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Shikshya Foundation Nepal Scholarship Program


Recounting one of SFN’s scholarship student’s personal experiences when she visited SFN office with her aunt.

My aunt – my mother’s younger sister is exceptional. She is the only woman in our village, Gunsa who has completed her Plus 2. She was enrolled in Grade 1 when she was already 12 years old, and despite all odds, she completed her studies till Grade 12. She works as a social mobiliser in our village. She is married now and has 2 daughters. I can’t thank her enough for what she has done for me!!

I had passed my SLC and my parents could not afford my further education. Since I am the eldest, just like the other girls in my village, my father wanted to send me to Dubai so that I could send back money to support my brothers’ education. He got my passport ready. My aunt heard of it and took the passport from him and insisted that I should continue my studies instead of going abroad without a proper qualification. My father explained that he had no resources to support my education.

Meanwhile, my aunt started looking for sponsors and luckily, she met Dr. Pasang who connected us to Shikshya Foundation Nepal. We heard that they provide scholarships to girl children. Wewent and applied for the scholarship and the foundation provided support for my Plus 2 education. I have now completed Grade 12 and am now enrolled in Bachelor in Business Studies.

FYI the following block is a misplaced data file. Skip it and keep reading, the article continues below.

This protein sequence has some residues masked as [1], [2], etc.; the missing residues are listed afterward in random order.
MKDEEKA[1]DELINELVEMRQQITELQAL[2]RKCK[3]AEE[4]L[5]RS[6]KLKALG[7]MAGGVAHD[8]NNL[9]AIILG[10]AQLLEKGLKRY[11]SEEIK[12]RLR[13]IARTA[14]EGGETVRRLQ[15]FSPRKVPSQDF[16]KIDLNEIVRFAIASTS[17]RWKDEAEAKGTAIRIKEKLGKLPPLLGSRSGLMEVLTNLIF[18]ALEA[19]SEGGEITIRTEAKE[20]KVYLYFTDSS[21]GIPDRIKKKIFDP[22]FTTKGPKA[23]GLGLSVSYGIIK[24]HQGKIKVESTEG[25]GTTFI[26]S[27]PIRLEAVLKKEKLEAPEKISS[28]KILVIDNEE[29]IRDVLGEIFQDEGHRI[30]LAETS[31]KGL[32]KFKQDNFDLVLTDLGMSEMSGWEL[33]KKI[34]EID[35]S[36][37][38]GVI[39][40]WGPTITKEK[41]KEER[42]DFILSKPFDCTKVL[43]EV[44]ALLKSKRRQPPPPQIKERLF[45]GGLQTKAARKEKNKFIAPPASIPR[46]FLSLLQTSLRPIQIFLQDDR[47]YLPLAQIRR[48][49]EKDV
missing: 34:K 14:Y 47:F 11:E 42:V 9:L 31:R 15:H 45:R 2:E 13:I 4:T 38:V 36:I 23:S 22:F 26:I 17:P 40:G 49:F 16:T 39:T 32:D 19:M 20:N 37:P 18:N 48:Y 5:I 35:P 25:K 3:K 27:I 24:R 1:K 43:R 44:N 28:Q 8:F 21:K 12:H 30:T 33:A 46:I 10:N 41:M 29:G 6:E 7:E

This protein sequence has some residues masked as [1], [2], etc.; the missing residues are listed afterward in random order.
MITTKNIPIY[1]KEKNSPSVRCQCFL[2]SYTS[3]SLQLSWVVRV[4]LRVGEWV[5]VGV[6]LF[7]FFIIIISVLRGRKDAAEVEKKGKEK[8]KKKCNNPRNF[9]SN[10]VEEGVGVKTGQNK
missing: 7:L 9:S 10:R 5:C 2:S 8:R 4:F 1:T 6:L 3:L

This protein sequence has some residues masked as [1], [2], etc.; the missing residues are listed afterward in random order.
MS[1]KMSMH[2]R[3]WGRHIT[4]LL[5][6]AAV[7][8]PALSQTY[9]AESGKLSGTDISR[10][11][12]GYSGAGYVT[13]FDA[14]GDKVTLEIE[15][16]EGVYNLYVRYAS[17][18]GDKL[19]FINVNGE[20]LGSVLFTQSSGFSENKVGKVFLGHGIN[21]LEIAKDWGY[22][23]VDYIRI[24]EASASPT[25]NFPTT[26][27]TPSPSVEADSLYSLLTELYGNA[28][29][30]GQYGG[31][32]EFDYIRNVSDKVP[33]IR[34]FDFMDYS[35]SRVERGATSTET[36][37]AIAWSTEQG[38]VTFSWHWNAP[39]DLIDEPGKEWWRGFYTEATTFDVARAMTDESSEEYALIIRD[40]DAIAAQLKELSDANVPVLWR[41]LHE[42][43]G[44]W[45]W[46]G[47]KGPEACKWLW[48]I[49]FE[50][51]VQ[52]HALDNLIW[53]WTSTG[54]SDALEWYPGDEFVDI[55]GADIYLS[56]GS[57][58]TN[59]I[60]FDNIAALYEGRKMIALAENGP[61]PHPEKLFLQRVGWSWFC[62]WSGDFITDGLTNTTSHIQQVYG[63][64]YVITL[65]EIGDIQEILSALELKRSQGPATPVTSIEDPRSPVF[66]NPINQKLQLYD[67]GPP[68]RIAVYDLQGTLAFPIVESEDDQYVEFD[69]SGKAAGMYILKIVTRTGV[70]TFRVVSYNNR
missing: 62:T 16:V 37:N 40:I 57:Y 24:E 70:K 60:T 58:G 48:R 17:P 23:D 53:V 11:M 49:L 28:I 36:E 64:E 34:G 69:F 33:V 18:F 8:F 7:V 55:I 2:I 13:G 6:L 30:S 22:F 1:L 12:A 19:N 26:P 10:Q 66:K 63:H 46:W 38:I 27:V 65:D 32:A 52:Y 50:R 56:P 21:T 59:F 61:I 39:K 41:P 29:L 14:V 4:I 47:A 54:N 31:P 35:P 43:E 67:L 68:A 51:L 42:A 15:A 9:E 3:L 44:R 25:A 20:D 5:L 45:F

Today, I went to the foundation office to update about my progress with my aunt and my aunt was so overwhelmed with emotion and mentioned that she is truly appreciative of the fact that I could continue my studies and avoid going abroad for unskilled work.

My aunt has arranged for a rented room for me and her 7 years old daughter near the college that I attend. My cousin studies in Grade 1. Although there are people of our community around that area, I take care of my little cousin, and we are here in Kathmandu – trying to access good education. We live on our own, and our family visits us occasionally, as they have to work in the village. Kathmandu, for us, is also closer and more convenient than going to Chautara.

I am hopeful that eventually my friends, cousins won’t have to go abroad as unskilled labourers or domestic help to support their families. I hope every girl from my village will also get an opportunity to study – study and become independent.

It was a really moving experience hearing the aunt and niece.

Our aim at SFN is to encourage the girls to continue with their higher education and if they can eventually become financially independent without leaving Nepal – that would be a first for their community.

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